Passion is overrated
Eat cheesecake instead. (New York cheesecake, if you can find it. Otherwise, Japanese cheesecake works a treat too.)
Last week we got back from New York, which was fab. I’d go as far to say it’s even almost as good as Melbourne. It is the type of place that inspires much consumption of cheese, in so many glorious forms. NY cheese pizza, NY cheesecake, actual fancy cheese (and so on*).
Cheese aside, the main reason we were in New York was to attend the 99u conference. (If you don’t know who 99u are, do check them out. They’re ace, and dedicated to the art and science of making ideas happen). The speaker lineup at this event was super, (including the likes of Seth Godin, Jason Fried and Tina Roth Eisenberg). But for me, I was looking forward to seeing my current favourite author — Oliver Burkeman.
Burkeman wrote The Antidote: happiness for people who can’t stand positive thinking. Ah, what a glorious subtitle.
I admire this guy’s thinking greatly. In fact, if you’re in the market for a new book (after The Game Changer), get this one.
Rather than tout the conventional motivational folklore of setting massive goals, visualising success and following your dreams, Burkeman (like moi) offers a different approach. Something much more grounded in stoic reason and pragmatism.
Take the concept of ‘passion’, for example.
In Burkeman’s first book Help!: How to Become Slightly Happier and Get a Bit More Done (another brilliant subtitle), he writes:
“Few ideas have spread so rapaciously through the worlds of self-help and pop-spirituality as the notion of Finding Your Passion. Like a nasty outbreak of Dutch elm disease, it has infected entire populations, compelling publisher after publisher to use it in titles or subtitles. Motivational speakers, hypnotists and career coaches have also jumped on the passion wagon, taking a word hitherto reserved for those extra-special moments in life — making love, say, or being crucified — and applying it to the whole of it.”
And so, have you found your passion yet?
You have!? Well, good-o. Now you must Live Your Passion, every single day (as one speaker alluded to the day after Burkeman spoke. Awkward.)
But if you haven’t found your passion — well! Either you’re not trying hard enough, or you need to enrol in my 7-day e-program The Seven Secrets to Finding Your Passion, Living Your Dreams and Achieving True Success (valued at $4,997 but yours today for the limited special price of $47). Yes please don’t email me, I’m being facetious again.
You see, the trouble with the notion of “finding” your passion (Burkeman writes) is that it presumes that you have a single predetermined passion, and that it is indeed something to be found. Cal Newport (an author and professor who also spoke at a 99u conference previously) argues that passion is the feeling you get from mastering a new skill. It’s something to be cultivated, not sought for.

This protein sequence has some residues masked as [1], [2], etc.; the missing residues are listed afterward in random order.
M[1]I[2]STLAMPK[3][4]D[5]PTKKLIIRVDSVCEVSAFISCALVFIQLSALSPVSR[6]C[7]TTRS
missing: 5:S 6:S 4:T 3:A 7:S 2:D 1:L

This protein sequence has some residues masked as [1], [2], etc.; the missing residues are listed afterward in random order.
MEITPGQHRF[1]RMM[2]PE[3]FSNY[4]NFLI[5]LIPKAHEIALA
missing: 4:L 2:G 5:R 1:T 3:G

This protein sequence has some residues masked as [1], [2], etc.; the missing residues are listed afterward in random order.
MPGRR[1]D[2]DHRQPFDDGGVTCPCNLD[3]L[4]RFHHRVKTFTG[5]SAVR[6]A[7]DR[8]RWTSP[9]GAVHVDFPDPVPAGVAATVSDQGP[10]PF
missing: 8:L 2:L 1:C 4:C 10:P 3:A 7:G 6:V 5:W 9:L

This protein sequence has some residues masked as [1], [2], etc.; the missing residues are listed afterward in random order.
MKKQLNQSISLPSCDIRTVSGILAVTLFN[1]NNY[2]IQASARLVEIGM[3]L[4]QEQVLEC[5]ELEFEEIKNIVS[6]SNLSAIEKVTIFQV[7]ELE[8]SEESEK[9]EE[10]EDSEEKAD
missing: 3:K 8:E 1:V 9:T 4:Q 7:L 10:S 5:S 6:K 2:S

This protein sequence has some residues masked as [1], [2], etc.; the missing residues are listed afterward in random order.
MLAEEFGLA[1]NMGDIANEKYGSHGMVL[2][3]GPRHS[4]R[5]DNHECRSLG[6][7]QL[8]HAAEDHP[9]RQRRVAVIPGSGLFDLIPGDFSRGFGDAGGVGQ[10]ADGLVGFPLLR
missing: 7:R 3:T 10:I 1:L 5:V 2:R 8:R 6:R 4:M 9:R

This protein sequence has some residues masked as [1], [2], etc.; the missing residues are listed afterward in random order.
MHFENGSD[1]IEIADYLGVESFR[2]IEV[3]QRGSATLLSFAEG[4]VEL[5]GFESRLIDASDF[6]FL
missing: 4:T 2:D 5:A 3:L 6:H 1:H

You don’t find your passion — you create it.
This is important. “Suppose you dislike your job,” Burkeman writes. “[If your] passion is ‘out there’, waiting to be found, you’ll feel that quitting is the only path to happiness… but if passions are made, it’s conceivable that doing the job differently might be an alternative answer.”
In other words, if the game you’re playing isn’t working for you: change it. Experiment. Play-test. Cultivate micro-passions. Plant seeds. Meander ruthlessly.
Easier said than done, Jason!
Of course! Who said this’d be easy? If it were easy, we’d all be doing it already.
The thing is — you’re not trapped. You’re not ‘stuck’ with a poor process, a bad work culture or boring work. Quitting is always an option — and it can be a great option — but it’s not the only one.
Instead of looking ‘outside’ for the solution (that elusive goal, the comparison-game, or that green grass on yonder paddock), and instead of simply looking ‘inside’ yourself (artificially forcing yourself to find passion within, to the point of burnout)… try finding passion within the work.**
Not out there, not in you, but within the work itself.
Or, failing that, eat cheesecake.
* I have no more examples. Our diet in New York mainly cycled through these categories of cheese. Sometimes with martinis. But! If you’d like to get a glimpse as to what our adventures were like, my good friend Dougal (of Jaxzyn) put together this short video, featuring fellow conspirator Jen (and a rare glimpse of the Dangerlam too!).
** Stuck on how? Think like a game designer. I hear there’s a book on this topic somewhere.